Have you watched Money Heist, better known as “La Casa de Papel”? If you have, then you are a little bit familiar with how robberies and heists are carried out. While this is just a Netflix series, infamous robberies have occurred throughout history, not only in Europe but also in the Middle East, as banks and antiques (particularly art) are always viable targets for plot-twist thefts. With that in mind, we will share with you some of the most notable robberies in the Middle East, which are famous not only for the amount of money and value stolen but also for the effort and planning that went into the robbery.
British Bank of the Middle East
On January 20, 1976, a group decided to rob the local branch of the British Bank of the Middle East located on rue des Banques, near the Place de l’Etoile, the seat of Parliament, in Beirut. Diamonds, gold bars, jewelry, and foreign currency worth $133 million were collected by the shooters, who remain unidentified to this day. They used explosives to break through the banks’ barriers and rapidly seized as much loot as they could carry before fleeing into the city according to Libnan News. The money was sent out of the country, and the thieves were never caught.
Van Gogh Painting
In 2010, the Khalil Museum in Doqi, Giza Governorate, was closed due to the theft of its most valuable asset, Vincent van Gogh’s Vase with Flowers. During the opening hours, a bold burglar used a knife to cut the painting from its frame. The painting had been stolen before, but this was the second time it had been taken. Based on The Art News Pap, Vase with Flowers features yellow blossoms with various contrasting poppies on a black backdrop and is thought to date around the summer of 1886, a few months after Van Gogh’s arrival in Paris. Vase with Flowers was stolen for the first time in 1978, and it was discovered in suspicious circumstances two years later after surfacing in Kuwait.
Illegal Sale of the Sarcophagus
The story begins in 2011 when tomb raiders unearthed the golden sarcophagus of a first-century Egyptian priest that was prepped up in gems and adorned with Egyptian hieroglyphics. It is claimed to escort Nedjemankh, chief priest of the ram-headed Egyptian god Heryshef, through the afterlife, according to tradition. Consequently, the treasure went via art dealers in the United Arab Emirates (UAE), Germany, and France before being sold to the Met, The Metropolitan Museum of Art in New York City for approximately $4 million in 2017. However, the FBI found the piece’s entry into the United States questionable and initiated an inquiry with French officials. When the artifact was returned for display in Egypt in 2019, two Frenchmen, named Christophe K and Richard S, were arrested over its theft. Now the mystery of the artifact has been solved, as a German-Lebanese antique dealer turned smuggler Roben D has been linked to the illegal sale of the sarcophagus according to Arab News.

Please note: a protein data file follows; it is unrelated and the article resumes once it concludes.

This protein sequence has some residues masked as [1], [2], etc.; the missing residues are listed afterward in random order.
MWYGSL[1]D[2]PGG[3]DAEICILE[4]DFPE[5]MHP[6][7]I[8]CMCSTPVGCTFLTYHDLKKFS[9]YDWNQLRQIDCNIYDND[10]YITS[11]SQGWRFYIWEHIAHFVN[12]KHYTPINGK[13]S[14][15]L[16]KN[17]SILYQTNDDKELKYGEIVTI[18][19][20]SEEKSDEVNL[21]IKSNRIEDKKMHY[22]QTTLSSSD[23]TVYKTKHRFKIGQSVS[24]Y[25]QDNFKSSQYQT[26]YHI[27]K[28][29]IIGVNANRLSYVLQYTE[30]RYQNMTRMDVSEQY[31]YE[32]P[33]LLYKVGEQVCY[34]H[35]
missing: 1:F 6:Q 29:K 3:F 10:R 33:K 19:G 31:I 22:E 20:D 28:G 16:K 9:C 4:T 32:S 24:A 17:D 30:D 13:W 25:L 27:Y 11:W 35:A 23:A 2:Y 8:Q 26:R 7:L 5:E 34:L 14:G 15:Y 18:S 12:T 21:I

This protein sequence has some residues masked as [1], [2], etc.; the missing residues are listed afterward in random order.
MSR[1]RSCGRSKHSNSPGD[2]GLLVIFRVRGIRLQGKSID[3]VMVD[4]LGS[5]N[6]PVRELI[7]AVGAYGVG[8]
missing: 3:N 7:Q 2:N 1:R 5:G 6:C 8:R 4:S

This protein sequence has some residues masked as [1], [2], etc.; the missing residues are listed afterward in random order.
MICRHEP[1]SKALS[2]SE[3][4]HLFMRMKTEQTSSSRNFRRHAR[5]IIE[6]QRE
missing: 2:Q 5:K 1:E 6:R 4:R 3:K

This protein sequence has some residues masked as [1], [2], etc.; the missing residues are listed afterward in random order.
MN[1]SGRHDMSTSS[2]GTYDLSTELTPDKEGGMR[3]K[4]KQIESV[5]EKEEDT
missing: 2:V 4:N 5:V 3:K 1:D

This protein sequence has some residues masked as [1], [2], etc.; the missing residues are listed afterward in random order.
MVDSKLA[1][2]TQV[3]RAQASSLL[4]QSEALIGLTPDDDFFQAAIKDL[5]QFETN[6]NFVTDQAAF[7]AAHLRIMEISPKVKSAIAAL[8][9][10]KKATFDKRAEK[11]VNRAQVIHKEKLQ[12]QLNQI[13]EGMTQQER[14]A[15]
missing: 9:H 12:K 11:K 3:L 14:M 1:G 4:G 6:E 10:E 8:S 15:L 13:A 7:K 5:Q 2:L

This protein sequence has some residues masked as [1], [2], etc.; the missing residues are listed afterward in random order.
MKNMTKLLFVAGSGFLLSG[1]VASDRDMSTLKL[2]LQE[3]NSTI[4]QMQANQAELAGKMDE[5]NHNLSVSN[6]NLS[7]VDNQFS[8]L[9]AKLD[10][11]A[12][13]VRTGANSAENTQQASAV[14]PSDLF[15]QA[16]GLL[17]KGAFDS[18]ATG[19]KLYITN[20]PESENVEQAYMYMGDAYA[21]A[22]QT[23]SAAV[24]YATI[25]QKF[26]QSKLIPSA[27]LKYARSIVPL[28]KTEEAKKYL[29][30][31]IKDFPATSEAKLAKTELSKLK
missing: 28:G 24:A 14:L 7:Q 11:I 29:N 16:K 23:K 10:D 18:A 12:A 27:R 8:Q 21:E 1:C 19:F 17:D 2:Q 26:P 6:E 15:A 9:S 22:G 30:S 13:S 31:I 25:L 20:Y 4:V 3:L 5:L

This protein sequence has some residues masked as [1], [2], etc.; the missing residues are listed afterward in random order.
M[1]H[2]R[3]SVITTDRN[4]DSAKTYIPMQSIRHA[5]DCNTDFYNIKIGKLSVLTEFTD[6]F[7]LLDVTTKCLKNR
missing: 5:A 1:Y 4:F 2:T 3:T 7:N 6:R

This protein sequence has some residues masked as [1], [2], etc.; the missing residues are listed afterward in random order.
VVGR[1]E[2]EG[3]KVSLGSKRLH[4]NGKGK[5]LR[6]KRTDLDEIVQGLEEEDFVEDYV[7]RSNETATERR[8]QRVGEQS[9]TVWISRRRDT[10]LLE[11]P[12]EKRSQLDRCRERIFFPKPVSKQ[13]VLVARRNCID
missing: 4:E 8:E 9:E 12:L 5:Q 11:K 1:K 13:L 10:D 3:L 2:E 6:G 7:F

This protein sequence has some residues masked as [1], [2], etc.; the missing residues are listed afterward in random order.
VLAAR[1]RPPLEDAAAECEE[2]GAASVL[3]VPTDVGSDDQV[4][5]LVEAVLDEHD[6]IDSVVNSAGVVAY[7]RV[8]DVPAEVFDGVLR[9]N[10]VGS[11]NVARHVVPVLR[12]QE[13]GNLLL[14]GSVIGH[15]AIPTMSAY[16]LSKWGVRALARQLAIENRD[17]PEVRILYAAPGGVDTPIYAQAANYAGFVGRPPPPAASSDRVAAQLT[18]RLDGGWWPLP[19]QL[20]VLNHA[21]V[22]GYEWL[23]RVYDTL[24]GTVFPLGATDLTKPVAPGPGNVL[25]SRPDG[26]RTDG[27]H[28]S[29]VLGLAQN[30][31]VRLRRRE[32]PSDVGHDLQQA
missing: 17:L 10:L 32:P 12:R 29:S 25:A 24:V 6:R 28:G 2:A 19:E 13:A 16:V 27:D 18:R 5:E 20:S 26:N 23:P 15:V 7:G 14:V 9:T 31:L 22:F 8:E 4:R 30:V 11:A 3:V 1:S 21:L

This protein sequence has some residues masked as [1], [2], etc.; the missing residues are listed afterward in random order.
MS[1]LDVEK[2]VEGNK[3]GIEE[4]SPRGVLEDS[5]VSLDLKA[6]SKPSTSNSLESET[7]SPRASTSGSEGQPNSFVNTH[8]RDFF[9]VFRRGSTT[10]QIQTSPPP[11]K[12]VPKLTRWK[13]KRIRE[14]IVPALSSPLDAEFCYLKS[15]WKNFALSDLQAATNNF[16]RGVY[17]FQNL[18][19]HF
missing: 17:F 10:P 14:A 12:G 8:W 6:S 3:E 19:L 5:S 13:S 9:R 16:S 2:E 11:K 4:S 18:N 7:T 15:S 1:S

The Dar Es Salaam Bank heist
This one is an incredible robbery in Iraq, Baghdad when bank guards stole more than a quarter-billion dollars some sources claim. The robbery of $282 million from a Dar Es Salaam private banking organization raised more questions than it answered, as officials remained tight-lipped about the crime. According to local police, the crime was carried out by two guards, however, an official from the interior ministry stated that three guards were involved. Nonetheless, according to The New York Times, the stolen money was revealed to be in U.S. dollars rather than Iraqi dinars. It’s unclear why the bank had so much cash in dollars on hand, or how the thieves were able to move such a large volume of money without being noticed.
AI Bank Heist
According to Forbes, using AI-enhanced voice imitation, hackers stole $35 million from a bank in the United Arab Emirates. The “deepfaked” voices were used to deceive a bank employee into believing he was handing over money in connection with a legitimate business transaction with the bank. According to the court record, the person on the other end of the telephone claimed to be a director of a significant corporation with whom the manager had previously communicated, and they sounded exactly like them. This, combined with what appeared to be emailed from the corporation and its lawyer, persuaded the branch manager that the company was in the middle of a $35 million business deal.
While there are many specifics about each theft that are unknown, it is safe to assume that the stolen amounts or objects were of high value and that the robberies were definitely too good to be caught or even identified in the first place in some cases. Leaving us until this day wondering how they were executed.